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Tickers in this Article: DLM, AEO, PSUN, PG, CAT, BONT
In looking at Del Monte Foods (NYSE:DLM) recent earnings release, one can start to see the coming economic landscape in perspective. Despite the strong market rally, all is not well with the real economy. Unemployment is over 10%, but even worse, many don't see it getting below 8% for a couple of years. That's the type of data that will have a long-term effect on many businesses for years. People who are unemployed don't spend money, and those who are employed spend only on necessities out of fear.

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Food Versus Pants
This consumer effect shows up in the long-term outlook for many companies. A majority of businesses are reporting strong third quarter earnings fueled in no small part by federal stimulus programs. But what you want to pay attention to is what the company is saying about the future. The Del Monte Foods Company not only reported record fiscal 2010 second quarter results, but also increased its anticipated net earnings for the year. Compare that with other various business like American Eagle (NYSE:AEO), Pacific Sunwear (Nasdaq:PSUN), Procter and Gamble (NYSE:PG), and Caterpillar (NYSE:CAT). All these names reported strong quarters. But the ones selling food and construction equipment had favorable outlooks, while those businesses selling discretionary goods were revising guidance downward.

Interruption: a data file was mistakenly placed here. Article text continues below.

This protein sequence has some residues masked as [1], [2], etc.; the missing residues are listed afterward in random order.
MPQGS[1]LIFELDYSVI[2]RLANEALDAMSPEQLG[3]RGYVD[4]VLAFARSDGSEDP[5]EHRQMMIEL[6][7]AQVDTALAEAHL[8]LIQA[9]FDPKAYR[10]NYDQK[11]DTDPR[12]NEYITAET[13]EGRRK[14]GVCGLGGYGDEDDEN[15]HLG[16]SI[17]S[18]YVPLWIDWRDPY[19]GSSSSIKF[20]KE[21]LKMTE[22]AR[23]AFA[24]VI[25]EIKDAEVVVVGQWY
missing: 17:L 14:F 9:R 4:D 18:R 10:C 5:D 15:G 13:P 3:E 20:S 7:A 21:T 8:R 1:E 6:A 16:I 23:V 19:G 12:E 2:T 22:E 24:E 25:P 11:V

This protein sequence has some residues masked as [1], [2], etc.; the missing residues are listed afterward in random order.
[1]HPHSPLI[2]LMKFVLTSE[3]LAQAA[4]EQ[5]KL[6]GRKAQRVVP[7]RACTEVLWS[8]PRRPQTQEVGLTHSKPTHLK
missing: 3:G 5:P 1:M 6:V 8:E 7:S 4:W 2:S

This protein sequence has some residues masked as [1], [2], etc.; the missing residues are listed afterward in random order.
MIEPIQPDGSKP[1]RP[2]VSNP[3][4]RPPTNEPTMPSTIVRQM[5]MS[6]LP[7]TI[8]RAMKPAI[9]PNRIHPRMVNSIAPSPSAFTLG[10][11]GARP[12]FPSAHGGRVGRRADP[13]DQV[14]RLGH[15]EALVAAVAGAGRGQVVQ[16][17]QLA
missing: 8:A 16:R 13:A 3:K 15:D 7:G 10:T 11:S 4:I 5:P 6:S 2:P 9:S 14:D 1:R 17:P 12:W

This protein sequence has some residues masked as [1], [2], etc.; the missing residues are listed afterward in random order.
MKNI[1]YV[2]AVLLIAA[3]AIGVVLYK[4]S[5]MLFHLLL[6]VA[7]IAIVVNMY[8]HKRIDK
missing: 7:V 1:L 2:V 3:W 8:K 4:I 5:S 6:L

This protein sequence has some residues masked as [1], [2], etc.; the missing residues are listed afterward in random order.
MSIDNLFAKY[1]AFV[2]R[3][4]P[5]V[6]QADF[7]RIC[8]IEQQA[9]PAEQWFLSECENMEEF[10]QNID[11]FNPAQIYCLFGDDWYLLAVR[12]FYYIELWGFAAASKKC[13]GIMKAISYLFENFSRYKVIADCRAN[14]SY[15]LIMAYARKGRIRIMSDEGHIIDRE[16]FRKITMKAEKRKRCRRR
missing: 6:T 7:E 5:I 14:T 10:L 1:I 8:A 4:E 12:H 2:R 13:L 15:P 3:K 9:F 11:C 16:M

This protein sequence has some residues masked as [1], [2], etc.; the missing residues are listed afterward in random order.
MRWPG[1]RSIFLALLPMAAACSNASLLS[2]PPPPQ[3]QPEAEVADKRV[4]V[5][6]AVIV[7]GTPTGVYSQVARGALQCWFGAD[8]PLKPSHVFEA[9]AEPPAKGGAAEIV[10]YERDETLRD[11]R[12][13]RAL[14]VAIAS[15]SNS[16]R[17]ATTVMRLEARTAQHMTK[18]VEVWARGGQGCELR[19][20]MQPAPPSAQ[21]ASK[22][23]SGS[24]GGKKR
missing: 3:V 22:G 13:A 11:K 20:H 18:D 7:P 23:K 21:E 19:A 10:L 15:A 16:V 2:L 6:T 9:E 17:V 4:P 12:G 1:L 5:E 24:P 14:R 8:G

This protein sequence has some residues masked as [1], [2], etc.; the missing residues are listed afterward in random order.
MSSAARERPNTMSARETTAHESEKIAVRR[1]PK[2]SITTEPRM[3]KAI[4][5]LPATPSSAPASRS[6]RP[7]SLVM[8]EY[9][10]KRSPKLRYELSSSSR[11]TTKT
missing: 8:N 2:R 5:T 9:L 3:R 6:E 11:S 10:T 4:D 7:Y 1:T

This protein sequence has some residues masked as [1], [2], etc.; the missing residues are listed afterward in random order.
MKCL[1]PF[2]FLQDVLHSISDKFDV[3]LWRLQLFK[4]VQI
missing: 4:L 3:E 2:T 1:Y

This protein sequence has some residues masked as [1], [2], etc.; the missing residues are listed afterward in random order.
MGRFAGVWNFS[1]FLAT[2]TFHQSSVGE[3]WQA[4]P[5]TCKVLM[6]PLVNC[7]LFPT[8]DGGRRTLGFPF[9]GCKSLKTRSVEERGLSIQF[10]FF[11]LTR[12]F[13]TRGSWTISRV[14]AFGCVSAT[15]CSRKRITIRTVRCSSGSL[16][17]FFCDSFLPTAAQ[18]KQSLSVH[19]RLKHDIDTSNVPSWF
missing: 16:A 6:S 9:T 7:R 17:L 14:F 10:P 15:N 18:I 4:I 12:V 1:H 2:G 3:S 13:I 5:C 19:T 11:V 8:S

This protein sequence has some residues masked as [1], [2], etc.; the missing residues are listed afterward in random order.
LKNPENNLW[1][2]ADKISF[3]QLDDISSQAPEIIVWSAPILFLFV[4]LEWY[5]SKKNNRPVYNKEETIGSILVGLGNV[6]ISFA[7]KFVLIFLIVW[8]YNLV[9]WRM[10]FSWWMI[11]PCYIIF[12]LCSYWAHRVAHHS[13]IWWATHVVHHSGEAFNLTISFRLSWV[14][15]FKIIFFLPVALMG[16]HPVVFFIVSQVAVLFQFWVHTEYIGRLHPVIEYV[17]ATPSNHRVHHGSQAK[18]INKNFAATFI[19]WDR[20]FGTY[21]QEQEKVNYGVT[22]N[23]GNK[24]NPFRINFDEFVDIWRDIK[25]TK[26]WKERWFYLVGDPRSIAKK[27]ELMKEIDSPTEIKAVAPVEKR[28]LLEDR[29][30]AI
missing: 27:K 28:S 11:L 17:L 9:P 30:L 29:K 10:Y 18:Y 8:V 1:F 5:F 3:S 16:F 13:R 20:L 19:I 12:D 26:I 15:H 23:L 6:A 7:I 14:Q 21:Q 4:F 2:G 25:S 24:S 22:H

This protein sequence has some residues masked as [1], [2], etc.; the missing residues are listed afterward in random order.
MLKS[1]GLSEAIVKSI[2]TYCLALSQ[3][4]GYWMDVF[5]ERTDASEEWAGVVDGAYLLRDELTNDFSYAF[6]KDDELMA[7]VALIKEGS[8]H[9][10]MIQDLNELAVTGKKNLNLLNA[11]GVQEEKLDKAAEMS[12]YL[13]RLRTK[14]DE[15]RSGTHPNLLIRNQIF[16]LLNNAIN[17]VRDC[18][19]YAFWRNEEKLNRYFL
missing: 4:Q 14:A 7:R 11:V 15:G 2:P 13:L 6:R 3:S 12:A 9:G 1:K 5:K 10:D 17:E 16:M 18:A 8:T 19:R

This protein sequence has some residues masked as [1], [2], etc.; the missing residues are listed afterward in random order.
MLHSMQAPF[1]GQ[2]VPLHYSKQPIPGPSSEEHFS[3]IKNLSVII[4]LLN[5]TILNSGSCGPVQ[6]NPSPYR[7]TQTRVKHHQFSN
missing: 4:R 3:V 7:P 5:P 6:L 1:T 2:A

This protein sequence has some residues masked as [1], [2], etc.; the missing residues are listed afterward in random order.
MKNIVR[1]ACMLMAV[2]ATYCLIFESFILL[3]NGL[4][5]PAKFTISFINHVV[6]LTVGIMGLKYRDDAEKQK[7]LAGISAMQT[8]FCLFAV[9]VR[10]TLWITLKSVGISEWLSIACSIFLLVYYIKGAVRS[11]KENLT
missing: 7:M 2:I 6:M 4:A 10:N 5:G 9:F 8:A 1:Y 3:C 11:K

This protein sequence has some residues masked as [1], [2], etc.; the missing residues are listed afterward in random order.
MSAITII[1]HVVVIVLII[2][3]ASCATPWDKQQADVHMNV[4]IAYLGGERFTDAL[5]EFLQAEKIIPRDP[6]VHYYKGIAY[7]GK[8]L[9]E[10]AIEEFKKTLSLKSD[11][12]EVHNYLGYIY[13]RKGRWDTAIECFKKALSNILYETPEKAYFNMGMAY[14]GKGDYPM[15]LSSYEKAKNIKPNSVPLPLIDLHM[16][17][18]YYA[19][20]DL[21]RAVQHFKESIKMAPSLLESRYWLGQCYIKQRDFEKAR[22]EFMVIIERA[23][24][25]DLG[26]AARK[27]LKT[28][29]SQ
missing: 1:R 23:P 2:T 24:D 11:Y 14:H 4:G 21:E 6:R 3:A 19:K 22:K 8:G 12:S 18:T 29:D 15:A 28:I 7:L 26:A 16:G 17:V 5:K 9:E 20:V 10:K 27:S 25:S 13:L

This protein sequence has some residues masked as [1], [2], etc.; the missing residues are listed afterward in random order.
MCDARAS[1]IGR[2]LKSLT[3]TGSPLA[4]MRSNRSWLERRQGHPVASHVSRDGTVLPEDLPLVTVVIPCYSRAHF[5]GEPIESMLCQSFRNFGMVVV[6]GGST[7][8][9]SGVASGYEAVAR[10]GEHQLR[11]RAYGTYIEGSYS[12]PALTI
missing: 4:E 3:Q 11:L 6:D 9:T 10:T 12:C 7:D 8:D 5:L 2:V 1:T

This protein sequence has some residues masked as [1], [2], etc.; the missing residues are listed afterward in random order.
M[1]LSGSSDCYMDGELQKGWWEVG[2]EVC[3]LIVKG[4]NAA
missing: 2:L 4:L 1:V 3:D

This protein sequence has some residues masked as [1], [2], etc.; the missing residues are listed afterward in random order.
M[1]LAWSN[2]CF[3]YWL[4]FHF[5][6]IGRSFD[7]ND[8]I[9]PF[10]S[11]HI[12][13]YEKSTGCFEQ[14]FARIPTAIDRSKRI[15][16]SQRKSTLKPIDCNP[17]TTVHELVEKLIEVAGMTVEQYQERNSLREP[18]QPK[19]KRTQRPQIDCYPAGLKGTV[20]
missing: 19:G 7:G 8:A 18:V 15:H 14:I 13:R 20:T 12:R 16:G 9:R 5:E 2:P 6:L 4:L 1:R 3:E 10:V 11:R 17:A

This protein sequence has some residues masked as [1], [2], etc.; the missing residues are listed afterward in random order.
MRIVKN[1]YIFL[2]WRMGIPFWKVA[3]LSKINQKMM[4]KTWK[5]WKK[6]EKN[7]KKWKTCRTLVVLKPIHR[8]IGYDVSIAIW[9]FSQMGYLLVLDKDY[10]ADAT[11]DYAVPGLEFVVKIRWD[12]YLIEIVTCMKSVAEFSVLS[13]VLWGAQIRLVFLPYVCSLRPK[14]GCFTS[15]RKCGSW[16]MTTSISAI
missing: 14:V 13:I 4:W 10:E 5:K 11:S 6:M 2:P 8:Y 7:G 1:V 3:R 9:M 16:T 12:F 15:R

Del Monte is one of the largest producers and marketers of food and pet products in the U.S. The company's products are found in 80% of U.S. households and include brands like Del Monte and Meow Mix cat food. That type of business, when well run, can do very well relative to other businesses in times of economic distress. (For further reading, check out Profiting In A Post-Recession Economy.)

Price and Value
Del Monte is forecast to earn nearly $1 per share in fiscal 2010 and the shares trade at $11.50. Alongside a 2% yield, that a very decent multiple for this type of company. And it's even more attractive when you compare what Mr. Market is valuing other different types of business. Bon-Ton Stores (Nasdaq:BONT), a clothing retailer, has no earnings to speak of, a market cap of $226 million against $1.2 billion in debt yet is up over 1,000% this year from its lows. If you were blessed to speculate on this when shares were trading for a buck, enjoy the profits but count yourself lucky for the market rally. Going forward, fundamentals will always outlast speculation. (For related reading, see 4 Tips For Buying Stocks In A Recession.)

The Bottom Line
To be sure, Del Monte's numbers don't automatically qualify it a bargain investment. Rather, the company's results continue to illustrate the sweet spot that businesses catering to essential goods and services will have going forward.

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